[LC10] Considering Sand Tables

The sand table gathers people for discussion and decision: and it only shows what is strictly necessary.
[LC10] Considering Sand Tables

A sand table exercise prepares a team to coordinate, communicate, and make better decisions. Here's an example of a fire crew running a wildfire simulation on a sand table:

Engaging the Participants, Delivering Tactical Decision Games Using Sand Table Exercises, PMS 468:https://www.youtube.com/watch?v=QeWbMWDp0BE

I spoke with Ben Mosior this week: he's a pioneer of Wardley Mapping and continues to build new means of exploring this method. Right now he's drawing lessons from the sand table exercise to develop a game-based method for teams to explore, map, and understand their environments.

After we spoke, I watched the sand table exercise video he mentioned (see above). This is a wildfire management training game: it's a simulation, a roleplay, and a well-developed scenario that helps the team test their understanding and prepare for real, future situations.

What I found striking, conceptually and physically, is the gathering function of the table. The team needs to be able to speak about and see the same terrain, and they can do that by all looking at the same thing, speaking about the same features, and working off a shared perspective of reality.

And to resolve the scenario, the map is crucial, but it's only a vehicle for the coordination and the conversation. That scenario, and the conversations and decisions it will contain, also dictates what must be included in the sand table.

In Disposable Models, I argued that our maps and models should be throw-away, purpose-built to reach a decision or coalesce new understanding, and that they should be modifiable and adaptable as the situation changes. I said, "The models are receptacles for critical thinking and conversation" and then went on to miss what the sand table reveals: to make the map or the model work, people actually need to gather around it and talk about it and do something with it.

The map may be a pre-requisite, but to activate it requires time, space, and attention. And so:

How do we shape our maps and models to enable the right kind of discussions and decisions?

It feels like an obvious question — it only clicked for me after I saw the sand table exercise.

The sand table is the scaffolding for the simulation. A Wardley map is the scaffolding for the strategy cycle. A user journey is the scaffolding for an informed design decision. For any of those things to work well in a team larger than n = 1, that scaffolding must enable the right kind of conversation and constructive decision-making.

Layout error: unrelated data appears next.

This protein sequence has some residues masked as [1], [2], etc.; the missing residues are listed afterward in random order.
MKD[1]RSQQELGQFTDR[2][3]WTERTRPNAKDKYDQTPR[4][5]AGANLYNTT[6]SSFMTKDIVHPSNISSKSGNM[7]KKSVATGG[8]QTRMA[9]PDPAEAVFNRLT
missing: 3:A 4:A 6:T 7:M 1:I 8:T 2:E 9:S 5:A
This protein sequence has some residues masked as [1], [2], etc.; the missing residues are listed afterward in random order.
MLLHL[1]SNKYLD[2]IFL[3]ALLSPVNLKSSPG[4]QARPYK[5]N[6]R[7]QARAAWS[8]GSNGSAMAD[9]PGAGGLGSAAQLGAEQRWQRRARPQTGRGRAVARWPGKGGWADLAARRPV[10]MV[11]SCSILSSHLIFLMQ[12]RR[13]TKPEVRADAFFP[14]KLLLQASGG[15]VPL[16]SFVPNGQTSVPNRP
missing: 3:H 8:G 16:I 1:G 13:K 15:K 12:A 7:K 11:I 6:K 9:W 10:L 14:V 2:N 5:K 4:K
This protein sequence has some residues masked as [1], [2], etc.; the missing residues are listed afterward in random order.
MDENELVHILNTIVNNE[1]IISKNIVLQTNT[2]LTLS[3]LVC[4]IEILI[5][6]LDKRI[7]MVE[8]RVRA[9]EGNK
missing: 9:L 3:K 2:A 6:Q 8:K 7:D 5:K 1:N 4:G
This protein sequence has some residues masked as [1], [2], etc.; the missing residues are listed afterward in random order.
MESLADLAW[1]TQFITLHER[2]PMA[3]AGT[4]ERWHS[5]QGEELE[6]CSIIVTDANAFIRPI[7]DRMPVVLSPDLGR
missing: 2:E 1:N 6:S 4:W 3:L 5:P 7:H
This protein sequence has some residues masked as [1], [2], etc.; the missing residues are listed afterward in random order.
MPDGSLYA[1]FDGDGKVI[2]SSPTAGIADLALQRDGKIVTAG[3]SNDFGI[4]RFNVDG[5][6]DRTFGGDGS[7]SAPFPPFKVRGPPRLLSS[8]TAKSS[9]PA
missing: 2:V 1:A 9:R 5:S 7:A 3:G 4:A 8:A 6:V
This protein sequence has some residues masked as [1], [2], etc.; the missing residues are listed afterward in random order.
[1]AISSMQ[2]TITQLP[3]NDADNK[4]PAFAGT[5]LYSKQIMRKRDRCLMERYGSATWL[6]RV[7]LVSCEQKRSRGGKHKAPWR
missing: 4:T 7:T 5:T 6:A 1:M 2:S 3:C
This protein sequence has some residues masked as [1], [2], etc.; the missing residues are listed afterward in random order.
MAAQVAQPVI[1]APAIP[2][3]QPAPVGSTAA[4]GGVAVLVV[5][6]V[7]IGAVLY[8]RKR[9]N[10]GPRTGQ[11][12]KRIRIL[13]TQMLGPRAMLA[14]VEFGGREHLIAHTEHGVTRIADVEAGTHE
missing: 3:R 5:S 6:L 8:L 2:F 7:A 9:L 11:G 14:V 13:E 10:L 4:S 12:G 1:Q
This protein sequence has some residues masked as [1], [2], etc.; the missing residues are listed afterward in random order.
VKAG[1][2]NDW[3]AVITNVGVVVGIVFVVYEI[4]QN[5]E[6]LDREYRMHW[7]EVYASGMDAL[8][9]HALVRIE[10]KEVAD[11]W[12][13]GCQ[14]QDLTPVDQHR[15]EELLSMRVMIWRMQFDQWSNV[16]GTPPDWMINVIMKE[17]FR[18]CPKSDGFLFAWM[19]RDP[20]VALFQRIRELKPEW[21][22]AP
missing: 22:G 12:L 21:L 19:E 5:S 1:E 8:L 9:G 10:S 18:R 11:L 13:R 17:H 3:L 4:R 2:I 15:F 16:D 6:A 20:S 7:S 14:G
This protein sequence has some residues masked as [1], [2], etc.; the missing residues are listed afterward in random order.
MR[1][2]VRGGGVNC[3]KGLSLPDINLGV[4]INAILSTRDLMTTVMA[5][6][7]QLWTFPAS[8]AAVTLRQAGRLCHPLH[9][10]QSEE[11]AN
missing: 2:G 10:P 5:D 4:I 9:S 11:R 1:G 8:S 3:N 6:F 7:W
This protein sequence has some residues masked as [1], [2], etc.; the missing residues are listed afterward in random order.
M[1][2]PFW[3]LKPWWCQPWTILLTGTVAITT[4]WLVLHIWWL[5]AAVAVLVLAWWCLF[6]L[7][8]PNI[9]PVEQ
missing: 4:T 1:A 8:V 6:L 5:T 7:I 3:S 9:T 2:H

There are two acts here.

First is the observation and orientation that build the map, selecting salient features of reality, constrained to the situation at hand. (If it's unchartered territory or a new kind of map, it takes time for the team to see what it says as easily as they "see" what Google Maps shows.)

Second is the collective conversation that leads to deciding and acting: this is what the map supports as scaffolding, and it ought to be the constraint that shapes the final picture of our map or model.

That sand table doesn't contain a lot: it has some basic features, sand of course, a blue stripe, some string, some yarn, and miniature pieces of equipment that represent real-world machines. Nothing irrelevant, it's extremely spare.

The better we get at anticipating the situations, the discussions, and the decisions to be made, the better we'll be at making our maps and models constructive, productive, and fit-for-purpose.

Other items of note:

  1. Lisa Koeman published another great visual exploration of interviewing, this time looking at the shape of our up-front interview plans and the different kinds of questions we may intend to ask.
  2. I'm speaking at Map Camp 24, this year in September. Early bird tickets are still available. My talk title + scope are still firming up, but I'm exploring some of the basic ideas in this update. A warning: you'll likely see more Wardley-map-related thinking in upcoming updates to Loops and Cycles.

This is Loops and Cycles, a weekly mailing list exploring how we work together and make good things. Share it with your team, send it to a friend, or send me your thoughts and questions.

About the author
Dave Hora

Dave Hora

Research consultant and product strategist. || Understand what is being considered. Focus on user needs. Visualize the challenge at hand.

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